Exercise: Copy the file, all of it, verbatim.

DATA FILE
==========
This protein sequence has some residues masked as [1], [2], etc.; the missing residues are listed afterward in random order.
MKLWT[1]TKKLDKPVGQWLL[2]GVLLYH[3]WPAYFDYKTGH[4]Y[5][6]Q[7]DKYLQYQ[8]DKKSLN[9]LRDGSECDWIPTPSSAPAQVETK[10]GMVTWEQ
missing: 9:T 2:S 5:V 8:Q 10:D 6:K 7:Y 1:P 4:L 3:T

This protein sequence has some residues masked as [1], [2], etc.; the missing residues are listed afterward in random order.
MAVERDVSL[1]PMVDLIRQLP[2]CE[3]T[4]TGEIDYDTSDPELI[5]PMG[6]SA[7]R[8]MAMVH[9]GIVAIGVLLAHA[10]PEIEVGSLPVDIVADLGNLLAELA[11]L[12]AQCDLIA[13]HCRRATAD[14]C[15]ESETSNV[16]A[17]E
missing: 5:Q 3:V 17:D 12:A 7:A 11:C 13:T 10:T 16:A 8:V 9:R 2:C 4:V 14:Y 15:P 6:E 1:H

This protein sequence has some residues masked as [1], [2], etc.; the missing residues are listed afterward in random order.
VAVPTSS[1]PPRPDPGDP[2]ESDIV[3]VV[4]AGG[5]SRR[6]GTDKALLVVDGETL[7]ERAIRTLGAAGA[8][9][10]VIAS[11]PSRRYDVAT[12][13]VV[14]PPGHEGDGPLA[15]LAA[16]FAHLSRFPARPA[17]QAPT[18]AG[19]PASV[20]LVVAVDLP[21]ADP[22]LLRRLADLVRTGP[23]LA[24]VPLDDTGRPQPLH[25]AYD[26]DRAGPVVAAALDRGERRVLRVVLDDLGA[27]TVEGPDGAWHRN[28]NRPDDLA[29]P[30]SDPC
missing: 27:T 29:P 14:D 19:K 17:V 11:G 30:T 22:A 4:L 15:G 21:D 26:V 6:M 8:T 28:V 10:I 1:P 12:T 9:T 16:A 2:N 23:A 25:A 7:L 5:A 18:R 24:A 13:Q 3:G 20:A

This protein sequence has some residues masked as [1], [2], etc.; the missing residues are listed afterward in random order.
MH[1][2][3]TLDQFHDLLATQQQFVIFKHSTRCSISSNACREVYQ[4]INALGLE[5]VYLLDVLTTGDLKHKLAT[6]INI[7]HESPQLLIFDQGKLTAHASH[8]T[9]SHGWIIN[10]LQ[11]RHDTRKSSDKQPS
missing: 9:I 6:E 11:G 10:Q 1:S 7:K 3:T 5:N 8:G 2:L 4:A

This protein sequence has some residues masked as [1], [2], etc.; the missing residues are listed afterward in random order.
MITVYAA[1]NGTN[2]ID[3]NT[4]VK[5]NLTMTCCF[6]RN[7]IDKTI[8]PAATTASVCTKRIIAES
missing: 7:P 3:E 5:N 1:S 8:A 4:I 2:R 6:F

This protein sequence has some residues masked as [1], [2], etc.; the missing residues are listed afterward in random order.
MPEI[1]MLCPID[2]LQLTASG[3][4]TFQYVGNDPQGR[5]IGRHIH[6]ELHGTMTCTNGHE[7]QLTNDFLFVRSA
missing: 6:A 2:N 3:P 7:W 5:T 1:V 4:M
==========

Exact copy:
This protein sequence has some residues masked as [1], [2], etc.; the missing residues are listed afterward in random order.
MKLWT[1]TKKLDKPVGQWLL[2]GVLLYH[3]WPAYFDYKTGH[4]Y[5][6]Q[7]DKYLQYQ[8]DKKSLN[9]LRDGSECDWIPTPSSAPAQVETK[10]GMVTWEQ
missing: 9:T 2:S 5:V 8:Q 10:D 6:K 7:Y 1:P 4:L 3:T

This protein sequence has some residues masked as [1], [2], etc.; the missing residues are listed afterward in random order.
MAVERDVSL[1]PMVDLIRQLP[2]CE[3]T[4]TGEIDYDTSDPELI[5]PMG[6]SA[7]R[8]MAMVH[9]GIVAIGVLLAHA[10]PEIEVGSLPVDIVADLGNLLAELA[11]L[12]AQCDLIA[13]HCRRATAD[14]C[15]ESETSNV[16]A[17]E
missing: 5:Q 3:V 17:D 12:A 7:A 11:C 13:T 10:T 16:A 8:V 9:R 2:C 4:V 14:Y 15:P 6:E 1:H

This protein sequence has some residues masked as [1], [2], etc.; the missing residues are listed afterward in random order.
VAVPTSS[1]PPRPDPGDP[2]ESDIV[3]VV[4]AGG[5]SRR[6]GTDKALLVVDGETL[7]ERAIRTLGAAGA[8][9][10]VIAS[11]PSRRYDVAT[12][13]VV[14]PPGHEGDGPLA[15]LAA[16]FAHLSRFPARPA[17]QAPT[18]AG[19]PASV[20]LVVAVDLP[21]ADP[22]LLRRLADLVRTGP[23]LA[24]VPLDDTGRPQPLH[25]AYD[26]DRAGPVVAAALDRGERRVLRVVLDDLGA[27]TVEGPDGAWHRN[28]NRPDDLA[29]P[30]SDPC
missing: 27:T 29:P 14:D 19:K 17:V 11:G 30:T 22:A 4:L 15:G 21:D 26:V 6:M 8:T 28:V 10:I 1:P 12:T 9:T 16:A 2:N 23:A 25:A 7:L 5:A 18:R 24:A 13:Q 3:G 20:A

This protein sequence has some residues masked as [1], [2], etc.; the missing residues are listed afterward in random order.
MH[1][2][3]TLDQFHDLLATQQQFVIFKHSTRCSISSNACREVYQ[4]INALGLE[5]VYLLDVLTTGDLKHKLAT[6]INI[7]HESPQLLIFDQGKLTAHASH[8]T[9]SHGWIIN[10]LQ[11]RHDTRKSSDKQPS
missing: 9:I 6:E 11:G 10:Q 1:S 7:K 3:T 5:N 8:G 2:L 4:A

This protein sequence has some residues masked as [1], [2], etc.; the missing residues are listed afterward in random order.
MITVYAA[1]NGTN[2]ID[3]NT[4]VK[5]NLTMTCCF[6]RN[7]IDKTI[8]PAATTASVCTKRIIAES
missing: 7:P 3:E 5:N 1:S 8:A 4:I 2:R 6:F

This protein sequence has some residues masked as [1], [2], etc.; the missing residues are listed afterward in random order.
MPEI[1]MLCPID[2]LQLTASG[3][4]TFQYVGNDPQGR[5]IGRHIH[6]ELHGTMTCTNGHE[7]QLTNDFLFVRSA
missing: 6:A 2:N 3:P 7:W 5:T 1:V 4:M